Realised niche changes in a native herbivore assemblage associated with the presence of livestock

16 March 2017

Traba, Juan; Iranzo, Esperanza; Carmona, Carlos; Malo, Juan E.

Habitat partitioning is a common ecological mechanism to avoid competition among coexisting species, and the introduction of new species into existing assemblages can increase competitive pressures. However, situations of species in allopatry and sympatry only differing in species presence but not in environmental conditions are scarce. Thus, discerning whether niche segregation arises from competition or from different habitat preferences is usually unfeasible.
Here, we analyse species' habitat niches in an assemblage of native and introduced herbivores in Southern Patagonia. We test if niche overlap is higher between native and domestic herbivores than among natives as expected from the relatively short time of coexistence, and we evaluate the effect of intra- and interspecific competition on niche breadth. We use a probabilistic multidimensional approach and null models to evaluate overlap and changes in niche dimensions.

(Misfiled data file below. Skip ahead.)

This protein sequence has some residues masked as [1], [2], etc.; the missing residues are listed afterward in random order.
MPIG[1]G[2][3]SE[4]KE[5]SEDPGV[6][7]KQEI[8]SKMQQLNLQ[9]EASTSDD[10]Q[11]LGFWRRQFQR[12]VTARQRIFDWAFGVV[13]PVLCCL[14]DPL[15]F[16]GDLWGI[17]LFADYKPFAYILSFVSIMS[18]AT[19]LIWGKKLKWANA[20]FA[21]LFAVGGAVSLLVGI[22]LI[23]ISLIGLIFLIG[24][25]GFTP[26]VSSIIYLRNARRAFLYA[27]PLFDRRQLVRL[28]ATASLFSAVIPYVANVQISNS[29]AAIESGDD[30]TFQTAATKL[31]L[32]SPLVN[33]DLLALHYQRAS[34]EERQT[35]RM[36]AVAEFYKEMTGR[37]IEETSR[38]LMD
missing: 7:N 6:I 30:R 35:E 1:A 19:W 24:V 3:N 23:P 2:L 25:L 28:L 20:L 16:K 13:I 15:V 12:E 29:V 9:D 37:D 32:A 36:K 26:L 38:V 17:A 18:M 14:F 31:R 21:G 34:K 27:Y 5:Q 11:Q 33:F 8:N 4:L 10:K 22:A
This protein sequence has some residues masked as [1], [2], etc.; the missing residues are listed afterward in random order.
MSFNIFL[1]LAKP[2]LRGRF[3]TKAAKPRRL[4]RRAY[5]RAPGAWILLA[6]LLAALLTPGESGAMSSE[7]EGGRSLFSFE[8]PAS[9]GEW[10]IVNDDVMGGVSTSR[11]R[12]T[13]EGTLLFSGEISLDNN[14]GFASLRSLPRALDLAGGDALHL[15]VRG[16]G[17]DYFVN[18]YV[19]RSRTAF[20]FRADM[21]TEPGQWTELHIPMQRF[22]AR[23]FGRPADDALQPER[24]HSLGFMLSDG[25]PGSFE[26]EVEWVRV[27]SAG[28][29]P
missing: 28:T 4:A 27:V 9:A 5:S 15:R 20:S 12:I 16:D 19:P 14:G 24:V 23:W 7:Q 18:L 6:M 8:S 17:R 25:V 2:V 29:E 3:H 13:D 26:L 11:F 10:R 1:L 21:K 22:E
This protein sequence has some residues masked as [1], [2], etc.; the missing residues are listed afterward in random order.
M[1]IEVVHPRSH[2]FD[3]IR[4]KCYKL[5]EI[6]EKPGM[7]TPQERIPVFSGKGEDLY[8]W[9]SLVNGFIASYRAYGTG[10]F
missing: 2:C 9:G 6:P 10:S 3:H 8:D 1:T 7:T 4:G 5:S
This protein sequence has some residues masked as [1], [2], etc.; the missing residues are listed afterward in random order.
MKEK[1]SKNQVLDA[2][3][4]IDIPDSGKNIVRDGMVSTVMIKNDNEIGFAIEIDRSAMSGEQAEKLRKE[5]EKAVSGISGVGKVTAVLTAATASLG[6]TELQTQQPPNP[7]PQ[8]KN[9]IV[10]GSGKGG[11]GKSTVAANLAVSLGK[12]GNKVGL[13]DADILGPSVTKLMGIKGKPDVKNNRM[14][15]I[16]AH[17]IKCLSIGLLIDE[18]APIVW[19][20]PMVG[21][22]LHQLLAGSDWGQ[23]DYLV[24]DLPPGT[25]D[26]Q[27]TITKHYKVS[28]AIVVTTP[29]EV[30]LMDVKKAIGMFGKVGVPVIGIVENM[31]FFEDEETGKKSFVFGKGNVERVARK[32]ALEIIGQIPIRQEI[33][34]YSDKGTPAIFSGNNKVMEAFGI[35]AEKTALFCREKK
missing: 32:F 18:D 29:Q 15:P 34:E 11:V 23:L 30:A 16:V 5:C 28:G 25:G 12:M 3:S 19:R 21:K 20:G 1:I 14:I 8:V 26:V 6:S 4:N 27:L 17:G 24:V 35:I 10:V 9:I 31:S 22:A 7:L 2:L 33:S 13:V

Overlap among native species is low as expected for species coexisting in evolutionary time. In native-domestic species pairs, niche overlap was higher than among natives, although showing some niche segregation indicating niche differentiation in ecological time. Moreover, the presence of domestic species was associated with niche narrowing of both native and introduced species, revealing interspecific density-dependent effects on their habitat niche during resource shortage periods.